It is not an easy place to navigate for a noob like myself. You need to know the address of a site if you wish to visit it or use some of the more established links available on the Hidden Wiki, a Wikipedia style page packed with links to legal and illegal services. Hackers were offering to crack Facebook accounts, hack corporate servers or plant child pornography on a victims computer if their fee was paid. Can anything good from something like the deep web?
“Deep web offers the ability to be able to express freedom of speech where otherwise that might not be possible.” Belial, the 29-year-old co-creator of Hackers Voice a UK online hacking magazine , told me. Hacker’s voice believes information should be free.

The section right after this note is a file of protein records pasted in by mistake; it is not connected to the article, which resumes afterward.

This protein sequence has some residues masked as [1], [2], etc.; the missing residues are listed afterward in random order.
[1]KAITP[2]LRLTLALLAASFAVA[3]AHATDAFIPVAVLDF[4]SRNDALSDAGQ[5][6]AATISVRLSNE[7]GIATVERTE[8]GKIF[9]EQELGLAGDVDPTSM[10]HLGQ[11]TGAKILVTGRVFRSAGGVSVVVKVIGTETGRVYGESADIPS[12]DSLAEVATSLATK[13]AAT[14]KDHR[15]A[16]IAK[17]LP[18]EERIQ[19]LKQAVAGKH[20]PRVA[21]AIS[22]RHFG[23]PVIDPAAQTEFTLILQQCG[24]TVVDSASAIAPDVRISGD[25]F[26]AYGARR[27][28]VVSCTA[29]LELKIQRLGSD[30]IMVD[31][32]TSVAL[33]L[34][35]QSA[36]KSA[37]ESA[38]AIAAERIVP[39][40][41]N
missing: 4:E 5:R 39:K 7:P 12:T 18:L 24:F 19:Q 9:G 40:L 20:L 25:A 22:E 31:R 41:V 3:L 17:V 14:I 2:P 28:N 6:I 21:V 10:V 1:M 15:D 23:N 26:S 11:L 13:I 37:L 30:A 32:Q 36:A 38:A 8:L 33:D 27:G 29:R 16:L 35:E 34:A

“You can use the deep web to find and expose criminals. If there is something that needs to be fixed and you have the ability to fix it. Do you sit and do nothing or fix it?”
“Others are involved in enabling secure communication to journalists in countries where its difficult for them to express their views.” added the English hacker.
Clearly hackers can use the deep web for positive activities but why then is there so much illicit trade on deep web, surely the fast bulk of it must be opportunistic scammers?
An alleged male Scottish hacker, who I got in contact with through a mutual acquaintance and only wanted to be known as B told me more,
“A lot of the services could very likely be real, take your example hitmen for hire these people have used newspaper personals, pubs and friends to ply their trade for decades, the net is merely a new platform ”